Vega’s victory gives the PAN something to celebrate and an opportunity to pivot from the nadir of its 2012 effort and the ensuing internal squabbling that’s followed, which ultimately bodes well for balancing México’s various political forces in advance of over a dozen gubernatorial races in 2014 and midterm congressional elections in 2015.

The victory also boosts Peña Nieto’s national agenda, the so-called Pacto for México among all three parties in the Mexican Congress, where no party holds an absolute majority of seats — the PRI actually lost 30 seats in the lower house, the Cámara de Diputados, in last year’s simultaneous legislative elections.  Peña Nieto is planning to push for tax and energy sector reform in coming months, and he’ll need the PAN’s support in order to carry out those reforms, especially given the Mexican left’s suspicion of any moves toward private investment in Petróleos Mexicanos (Pemex), Mexico’s state-owned oil company.

That’s because the PAN’s victory will, for the time being, steady Madero’s leadership, who signed the Pacto with Peña Nieto earlier this year.  Although Calderón himself pushed for tax reform last decade (it was blocked by the PRD and the PRI at the time) and both reforms are largely in line with the PAN’s free-market economic views, the Pacto has divided Mexico’s conservatives, who were already split between maderistas and calderonistas (today, corderistas)  following the December 2012 election for the PAN’s presidency between Madero and Ernesto Cordero, a longtime Calderón loyalist and former Calderón finance minister.

In May, Madero demoted Cordero, who has been more skeptical about the Pacto, from his role as the PAN’s caucus leader in the Senato, the Mexican Congress’s upper house.  Cordero, a longtime Calderón loyalist, has been more pessimistic about the Pacto than Madero or Santiago Creel, also a senator and formerly Fox’s interior minister.  Both Cordero and Creel contested the PAN’s 2012 presidential primary against Vázquez Mota, and all three politicians plus Madero could seek the presidency in 2018.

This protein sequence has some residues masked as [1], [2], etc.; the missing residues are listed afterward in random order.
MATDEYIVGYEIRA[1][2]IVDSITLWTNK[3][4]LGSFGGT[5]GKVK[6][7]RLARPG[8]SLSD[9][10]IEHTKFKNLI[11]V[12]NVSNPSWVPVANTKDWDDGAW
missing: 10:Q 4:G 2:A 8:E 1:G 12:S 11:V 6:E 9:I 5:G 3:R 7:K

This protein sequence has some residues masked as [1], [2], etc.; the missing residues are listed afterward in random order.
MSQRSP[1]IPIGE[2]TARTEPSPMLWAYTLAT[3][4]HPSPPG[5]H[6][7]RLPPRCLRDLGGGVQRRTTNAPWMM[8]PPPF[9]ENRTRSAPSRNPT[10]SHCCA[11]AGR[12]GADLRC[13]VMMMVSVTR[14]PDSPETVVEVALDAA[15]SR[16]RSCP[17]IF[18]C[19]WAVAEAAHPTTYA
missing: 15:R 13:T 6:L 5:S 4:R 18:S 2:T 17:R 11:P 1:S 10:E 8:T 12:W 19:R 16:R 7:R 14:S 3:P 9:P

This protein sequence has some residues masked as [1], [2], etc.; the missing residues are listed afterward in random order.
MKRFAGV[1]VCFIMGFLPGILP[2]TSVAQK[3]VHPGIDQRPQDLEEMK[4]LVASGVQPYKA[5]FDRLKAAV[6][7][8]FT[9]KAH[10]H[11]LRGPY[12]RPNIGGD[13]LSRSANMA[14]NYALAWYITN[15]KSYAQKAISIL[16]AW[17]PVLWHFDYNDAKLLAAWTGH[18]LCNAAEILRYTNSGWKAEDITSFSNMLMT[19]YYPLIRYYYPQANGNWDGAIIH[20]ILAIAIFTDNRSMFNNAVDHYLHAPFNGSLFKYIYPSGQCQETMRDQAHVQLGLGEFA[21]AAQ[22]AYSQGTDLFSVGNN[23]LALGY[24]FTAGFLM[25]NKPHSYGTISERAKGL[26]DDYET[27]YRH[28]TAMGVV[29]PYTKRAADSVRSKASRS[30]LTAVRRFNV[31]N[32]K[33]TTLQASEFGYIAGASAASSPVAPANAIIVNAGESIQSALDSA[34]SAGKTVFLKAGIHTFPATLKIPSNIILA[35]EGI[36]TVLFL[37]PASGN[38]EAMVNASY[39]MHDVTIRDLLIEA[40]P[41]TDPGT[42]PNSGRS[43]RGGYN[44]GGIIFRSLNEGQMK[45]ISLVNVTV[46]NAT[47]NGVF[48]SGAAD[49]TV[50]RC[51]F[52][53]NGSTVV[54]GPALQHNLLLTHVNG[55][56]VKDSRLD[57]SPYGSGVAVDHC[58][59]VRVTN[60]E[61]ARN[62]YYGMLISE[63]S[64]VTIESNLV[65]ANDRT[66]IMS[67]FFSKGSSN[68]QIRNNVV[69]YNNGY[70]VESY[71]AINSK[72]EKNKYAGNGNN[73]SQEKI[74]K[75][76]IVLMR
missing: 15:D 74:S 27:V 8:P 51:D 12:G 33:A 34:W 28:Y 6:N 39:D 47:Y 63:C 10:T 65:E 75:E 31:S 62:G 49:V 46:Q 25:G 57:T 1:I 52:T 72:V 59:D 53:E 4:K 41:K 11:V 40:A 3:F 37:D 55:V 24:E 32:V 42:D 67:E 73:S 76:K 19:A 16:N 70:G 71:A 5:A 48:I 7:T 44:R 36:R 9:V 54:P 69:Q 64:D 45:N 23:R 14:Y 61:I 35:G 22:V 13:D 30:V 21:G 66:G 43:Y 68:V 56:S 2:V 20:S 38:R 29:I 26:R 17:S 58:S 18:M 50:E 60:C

Vega’s victory is also good news for the growing model of PAN/PRD coalitions at the state level.  Though the PRD’s strength lies in central and southern México, and its influence has been rather marginal in Baja California’s state-level politics (the PRD’s 2007 gubernatorial candidate won around 2.3% of the vote, for instance), the PRD joined forces with the PAN this time around, and the PRD’s support could well have made the difference in boosting Vega over Castro Trenti.  The PAN and the PRD joined forces in several states for the 2010 gubernatorial election and PAN/PRD coalitions control state governments already in Oaxaca, Puebla and Sinaloa.  The continued PAN/PRD success in Baja California this year could pave the way for further collaboration in advance of 2014 gubernatorial elections.

Meanwhile, the high-profile gubernatorial race and its effect on national politics threatens to overshadow its local consequences.  Though México’s federal government has made great strides in developing the rule of law and democratic institutions, Mexico’s 31 states lag behind to varying degrees, regardless of PAN, PRD or PRI leadership.  Corruption, as in many states, remains an issue in Baja California, especially considering the significant power that drug cartels continue to wield throughout northern México.

That calls into question the wisdom of perpetuating the PAN’s near-quarter-century lock on power in Baja California, despite accusations that Castro Trenti’s brother has ties to the Tijuana drug cartel.  Though the gubernatorial election will certainly give the PAN a short-term boost nationally, a stint in opposition may have been healthier for the state-level party, especially in light of its dwindling support in recent years.  Although Vega’s three-point margin of victory over Castro Trenti is narrow, José Guadalupe Osuna’s 6.5% margin of victory in Baja California’s 2007 gubernatorial election was hardly a landslide.